Keyword: National Horsemen's Benevolent and Protective Asso

  • Salix

    HBPA Horsemen Reaffirm Support of Lasix

    The National Horsemen's Benevolent and Protective Association restated its strong support for the continued use of Lasix (furosemide, also commonly called Salix) at its summer convention Aug.15-17 in Oklahoma City.

  • Democratic Sen. Tom Udall of New Mexico chaired the hearing.

    Federal Regulation Gets Push, With Caveats

    The Jockey Club isn't opposed to federal regulation of medication and penalties in horse racing but it would prefer Congress not tinker with the Interstate Horse Racing Act, an organization official said July 12.

  • Ray Paulick<br>Editor-in-Chief

    One Head Better Than Two

    <i>By Ray Paulick</i> -- As racing's fractured regulators hold their annual meetings 3,000 miles apart, the time has come for leadership to replace politics in the regulatory arena.

  • National HBPA Takes Further Action on Medication

    The board of the National Horsemen's Benevolent and Protective Association, during its winter convention in Las Vegas, Nev., Jan. 22-24, passed two motions tied to medication issues: One calls for more representation in follow-up meetings to the Racehorse Medication Summit, while the other seeks official positions from affiliates on use of race-day therapeutic medication.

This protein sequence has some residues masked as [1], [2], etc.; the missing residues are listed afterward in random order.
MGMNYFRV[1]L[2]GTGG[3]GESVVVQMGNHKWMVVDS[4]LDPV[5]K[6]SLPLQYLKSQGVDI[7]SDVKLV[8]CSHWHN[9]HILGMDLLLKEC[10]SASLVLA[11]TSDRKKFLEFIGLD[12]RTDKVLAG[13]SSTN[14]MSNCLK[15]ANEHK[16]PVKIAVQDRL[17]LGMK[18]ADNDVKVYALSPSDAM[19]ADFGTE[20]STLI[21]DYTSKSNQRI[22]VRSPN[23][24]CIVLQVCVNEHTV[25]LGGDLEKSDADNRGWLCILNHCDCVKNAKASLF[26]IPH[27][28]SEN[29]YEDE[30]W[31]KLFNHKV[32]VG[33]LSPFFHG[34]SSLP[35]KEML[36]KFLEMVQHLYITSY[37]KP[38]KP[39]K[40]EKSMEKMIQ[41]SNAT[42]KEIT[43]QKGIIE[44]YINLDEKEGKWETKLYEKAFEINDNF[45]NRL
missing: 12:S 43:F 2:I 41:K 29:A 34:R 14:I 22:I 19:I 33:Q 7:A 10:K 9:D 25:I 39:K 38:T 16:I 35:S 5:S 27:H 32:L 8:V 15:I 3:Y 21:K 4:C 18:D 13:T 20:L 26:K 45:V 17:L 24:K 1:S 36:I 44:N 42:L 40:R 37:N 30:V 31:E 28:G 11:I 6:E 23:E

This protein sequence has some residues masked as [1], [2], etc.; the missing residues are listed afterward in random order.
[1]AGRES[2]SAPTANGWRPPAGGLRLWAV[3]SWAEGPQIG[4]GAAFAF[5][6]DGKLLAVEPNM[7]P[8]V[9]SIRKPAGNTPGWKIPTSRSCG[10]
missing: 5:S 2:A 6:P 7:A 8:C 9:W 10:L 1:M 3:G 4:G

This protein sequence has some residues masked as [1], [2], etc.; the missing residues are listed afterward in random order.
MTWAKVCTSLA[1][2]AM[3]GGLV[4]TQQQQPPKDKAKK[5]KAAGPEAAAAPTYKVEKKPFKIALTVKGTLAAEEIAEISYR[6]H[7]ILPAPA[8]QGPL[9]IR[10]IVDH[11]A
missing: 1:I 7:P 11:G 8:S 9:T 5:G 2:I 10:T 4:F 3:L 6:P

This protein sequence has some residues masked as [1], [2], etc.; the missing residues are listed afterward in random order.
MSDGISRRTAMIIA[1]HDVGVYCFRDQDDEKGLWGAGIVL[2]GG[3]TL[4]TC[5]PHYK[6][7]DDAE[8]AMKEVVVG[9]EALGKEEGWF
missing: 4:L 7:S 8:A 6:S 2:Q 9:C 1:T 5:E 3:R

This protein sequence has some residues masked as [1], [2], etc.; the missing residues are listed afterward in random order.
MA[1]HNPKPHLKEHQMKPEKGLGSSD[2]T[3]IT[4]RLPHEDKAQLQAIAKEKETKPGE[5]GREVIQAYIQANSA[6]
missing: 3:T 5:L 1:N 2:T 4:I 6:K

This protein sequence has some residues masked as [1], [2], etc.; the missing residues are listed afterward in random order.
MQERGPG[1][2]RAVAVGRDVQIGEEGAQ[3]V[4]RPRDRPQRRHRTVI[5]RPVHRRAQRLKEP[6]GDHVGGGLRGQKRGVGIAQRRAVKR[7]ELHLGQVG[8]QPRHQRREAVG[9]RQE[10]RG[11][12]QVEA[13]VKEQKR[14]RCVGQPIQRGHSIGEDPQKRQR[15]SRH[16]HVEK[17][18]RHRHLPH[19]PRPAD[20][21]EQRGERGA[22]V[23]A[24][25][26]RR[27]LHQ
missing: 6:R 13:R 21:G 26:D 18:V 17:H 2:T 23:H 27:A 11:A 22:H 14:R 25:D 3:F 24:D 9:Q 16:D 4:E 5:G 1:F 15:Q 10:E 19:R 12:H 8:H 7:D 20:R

• Philly Park Looms Host of 2002 Claiming Crown

    Pending resolution of final contractual matters, the Claiming Crown will make its Mid-Atlantic debut at Philadelphia Park in August or September this year, event organizers said Thursday. No date has been announced.

  • Horsemen Wary of Racetrack Cooperatives

    The National Horsemen's Benevolent and Protective Association may attempt to form a coalition of all horsemen's groups in the country to work toward common goals, one of is which is protection of the Interstate Horseracing Act of 1978. Some horsemen believe racetracks have formed cooperatives not only to secure favorable simulcasting rates, but to undermine the federal law that requires horsemen's consent when signals are transmitted.